Sussex County, Mid-Atlantic coast brace for major coastal winter storm

SUSSEX COUNTY – A major winter storm with sights set on the East Coast is expected to spare Sussex County snowfall measured in feet, but Southern Delaware may yet see plenty of rough weather in the days ahead, including severe coastal flooding, tropical storm-force winds, and, of course, a mixed bag of heavy precipitation.

The National Weather Service in Mt. Holly, N.J., has issued a winter storm watch for Sussex County from 7 p.m. Friday, Jan. 22, through 10 a.m. Sunday, Jan. 24, for 2 to 4 inches of snow.

But it’s other tricks in the developing storm’s bag that could be of greater concern, particularly in coastal areas, with 50 mph northeasterly winds and a full moon teaming up to cause moderate-to-severe tidal flooding in low-lying areas, including those along the Atlantic beaches and surrounding the Inland Bays, over several tide cycles through the weekend.

A coastal flood watch is in effect from Saturday morning through midday Sunday.

The Sussex County Emergency Operations Center continues to monitor the situation and cautions residents, particularly those in vulnerable areas, to take preparations now in advance of the expected winter weather.

“These are the types of storms that cause some of our greatest problems. You have heavy snow and rain, very strong winds, and significant flooding – it’s a mix of just about everything, and it’s not going to rush out of here quickly,” Sussex County EOC Director Joseph L. Thomas said. “The public should be prepared for impassable roads, downed trees and power lines, and power outages along the coast as well as inland. This could last into the first part of next week.”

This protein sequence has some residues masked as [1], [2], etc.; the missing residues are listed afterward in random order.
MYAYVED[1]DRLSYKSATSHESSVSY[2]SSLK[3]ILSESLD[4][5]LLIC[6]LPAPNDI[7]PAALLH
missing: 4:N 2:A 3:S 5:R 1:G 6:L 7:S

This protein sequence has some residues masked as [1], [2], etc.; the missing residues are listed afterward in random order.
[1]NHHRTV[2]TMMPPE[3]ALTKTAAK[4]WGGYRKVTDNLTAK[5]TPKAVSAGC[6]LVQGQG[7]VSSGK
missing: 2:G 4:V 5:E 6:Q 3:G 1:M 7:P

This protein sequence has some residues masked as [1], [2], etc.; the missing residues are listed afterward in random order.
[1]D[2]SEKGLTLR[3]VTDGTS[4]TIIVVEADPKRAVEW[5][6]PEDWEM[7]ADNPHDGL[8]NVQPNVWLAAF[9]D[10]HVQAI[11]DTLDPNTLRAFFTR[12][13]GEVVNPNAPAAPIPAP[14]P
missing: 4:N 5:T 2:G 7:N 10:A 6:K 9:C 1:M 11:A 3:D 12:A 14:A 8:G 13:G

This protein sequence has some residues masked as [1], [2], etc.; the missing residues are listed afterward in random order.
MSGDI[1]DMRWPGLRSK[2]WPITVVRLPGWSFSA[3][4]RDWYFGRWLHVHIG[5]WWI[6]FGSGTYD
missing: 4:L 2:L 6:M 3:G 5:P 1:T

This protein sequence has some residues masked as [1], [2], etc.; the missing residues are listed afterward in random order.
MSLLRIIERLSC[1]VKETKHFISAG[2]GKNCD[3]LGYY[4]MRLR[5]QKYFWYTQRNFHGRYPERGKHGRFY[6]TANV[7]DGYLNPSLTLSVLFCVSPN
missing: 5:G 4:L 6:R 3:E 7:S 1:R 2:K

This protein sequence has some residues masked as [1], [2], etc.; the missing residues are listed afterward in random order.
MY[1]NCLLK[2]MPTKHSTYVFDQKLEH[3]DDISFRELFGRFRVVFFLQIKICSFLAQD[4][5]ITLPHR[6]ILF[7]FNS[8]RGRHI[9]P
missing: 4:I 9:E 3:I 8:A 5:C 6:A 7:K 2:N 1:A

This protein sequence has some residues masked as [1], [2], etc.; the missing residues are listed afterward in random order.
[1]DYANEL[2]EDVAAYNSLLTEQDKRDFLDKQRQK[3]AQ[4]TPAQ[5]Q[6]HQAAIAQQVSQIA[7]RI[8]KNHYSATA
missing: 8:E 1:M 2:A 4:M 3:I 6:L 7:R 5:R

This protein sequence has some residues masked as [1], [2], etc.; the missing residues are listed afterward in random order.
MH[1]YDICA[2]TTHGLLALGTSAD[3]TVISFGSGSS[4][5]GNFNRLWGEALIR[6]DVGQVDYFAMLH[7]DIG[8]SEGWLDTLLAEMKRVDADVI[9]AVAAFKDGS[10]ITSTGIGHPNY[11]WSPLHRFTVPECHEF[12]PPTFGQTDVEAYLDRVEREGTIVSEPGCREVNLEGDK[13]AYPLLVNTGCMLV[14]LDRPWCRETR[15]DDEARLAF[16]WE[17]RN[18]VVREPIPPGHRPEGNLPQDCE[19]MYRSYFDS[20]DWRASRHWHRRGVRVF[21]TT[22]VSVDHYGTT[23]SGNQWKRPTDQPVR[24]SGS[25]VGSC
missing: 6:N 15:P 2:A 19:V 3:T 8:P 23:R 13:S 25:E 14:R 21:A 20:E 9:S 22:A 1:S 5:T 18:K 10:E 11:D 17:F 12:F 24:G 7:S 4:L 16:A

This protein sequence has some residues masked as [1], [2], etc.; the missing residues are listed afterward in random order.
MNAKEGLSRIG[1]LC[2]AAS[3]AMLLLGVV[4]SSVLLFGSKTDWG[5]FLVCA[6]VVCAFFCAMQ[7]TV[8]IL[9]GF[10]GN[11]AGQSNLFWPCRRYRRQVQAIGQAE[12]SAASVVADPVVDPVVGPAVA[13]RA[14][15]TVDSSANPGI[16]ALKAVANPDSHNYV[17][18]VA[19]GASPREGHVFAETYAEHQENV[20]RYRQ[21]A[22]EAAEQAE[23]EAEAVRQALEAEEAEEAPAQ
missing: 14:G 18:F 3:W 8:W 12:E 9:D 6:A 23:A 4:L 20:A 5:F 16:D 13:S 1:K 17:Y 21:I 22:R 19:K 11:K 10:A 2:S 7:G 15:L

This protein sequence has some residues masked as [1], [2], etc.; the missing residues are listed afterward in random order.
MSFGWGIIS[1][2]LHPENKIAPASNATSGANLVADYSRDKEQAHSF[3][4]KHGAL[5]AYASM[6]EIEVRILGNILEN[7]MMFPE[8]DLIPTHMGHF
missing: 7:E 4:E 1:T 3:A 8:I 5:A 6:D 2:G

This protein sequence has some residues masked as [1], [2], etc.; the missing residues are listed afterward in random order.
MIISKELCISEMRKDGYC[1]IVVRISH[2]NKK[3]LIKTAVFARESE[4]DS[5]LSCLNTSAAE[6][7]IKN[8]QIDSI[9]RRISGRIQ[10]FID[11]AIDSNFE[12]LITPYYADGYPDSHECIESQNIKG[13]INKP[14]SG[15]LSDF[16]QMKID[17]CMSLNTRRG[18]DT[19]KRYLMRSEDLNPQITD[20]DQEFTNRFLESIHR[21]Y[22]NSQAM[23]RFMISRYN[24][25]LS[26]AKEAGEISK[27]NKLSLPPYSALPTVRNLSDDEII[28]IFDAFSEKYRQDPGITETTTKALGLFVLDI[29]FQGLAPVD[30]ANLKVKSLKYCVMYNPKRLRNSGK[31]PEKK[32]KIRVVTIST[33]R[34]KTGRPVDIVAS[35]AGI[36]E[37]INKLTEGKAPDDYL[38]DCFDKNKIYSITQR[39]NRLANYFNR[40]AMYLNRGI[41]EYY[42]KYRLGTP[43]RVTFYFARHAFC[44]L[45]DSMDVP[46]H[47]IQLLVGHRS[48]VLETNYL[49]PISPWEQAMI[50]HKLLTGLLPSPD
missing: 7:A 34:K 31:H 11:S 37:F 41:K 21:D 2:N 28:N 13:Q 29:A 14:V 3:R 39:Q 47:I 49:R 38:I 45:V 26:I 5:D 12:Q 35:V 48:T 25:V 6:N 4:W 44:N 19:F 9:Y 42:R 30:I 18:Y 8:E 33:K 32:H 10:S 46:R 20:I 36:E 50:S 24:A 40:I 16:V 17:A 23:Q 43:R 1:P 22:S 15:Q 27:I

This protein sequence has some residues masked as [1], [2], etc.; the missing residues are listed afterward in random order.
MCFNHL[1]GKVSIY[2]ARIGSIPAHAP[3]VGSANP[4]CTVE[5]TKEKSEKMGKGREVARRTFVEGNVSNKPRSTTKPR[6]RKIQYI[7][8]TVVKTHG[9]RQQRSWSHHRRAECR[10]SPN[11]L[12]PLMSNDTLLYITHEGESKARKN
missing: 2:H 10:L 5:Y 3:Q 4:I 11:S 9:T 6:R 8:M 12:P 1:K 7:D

The developing storm is forecast to dump as much as 1 to 3 feet of snow from western Virginia through northern Delaware and into other areas of the Northeast. Forecasters expect the first flakes to begin falling in Sussex County by late Friday afternoon and then continue into the overnight hours.

Snow totals in Sussex County, however, are forecast to be much lower than points north and west as warmer air is expected to move in from the Atlantic Ocean, switching the snow to a wintry mix and then rain by Saturday morning. The storm is expected to continue throughout Saturday and Saturday night, with rain possibly switching back to snow before tapering off Sunday morning.

Still, forecasters caution that a slight shift in the storm’s expected track could mean the difference between 2 to 3 inches of rain and more than a foot of snow, so residents should monitor the forecast and conditions as they develop.

Regardless of the form in which precipitation falls, flooding and strong winds are the greatest concern at the moment, Mr. Thomas said. Areas that historically flood could see moderate to severe flooding throughout the weekend with tides running as much as 3 to 4 feet above normal.

Residents and property owners should take time now to secure loose objects, such as lawn items and trash cans, to prevent winds from turning those items into projectiles. Also, residents in low-lying areas should make sure submersible pumps are working and check storm drains to ensure they are clear of debris.

For updates, stay tuned to local media, as well as the Sussex County website at

The public also should monitor the National Weather Service, at and the National Hurricane Center at for the latest forecasts.

Meantime, Sussex County offers a variety of social media outlets, which are a great resource for up-to-date storm information. Please follow along at:,, and on Facebook; and,, and on Twitter.

The Sussex County Post delivers news from Georgetown and southern Delaware. Follow @SussexPost on Twitter.

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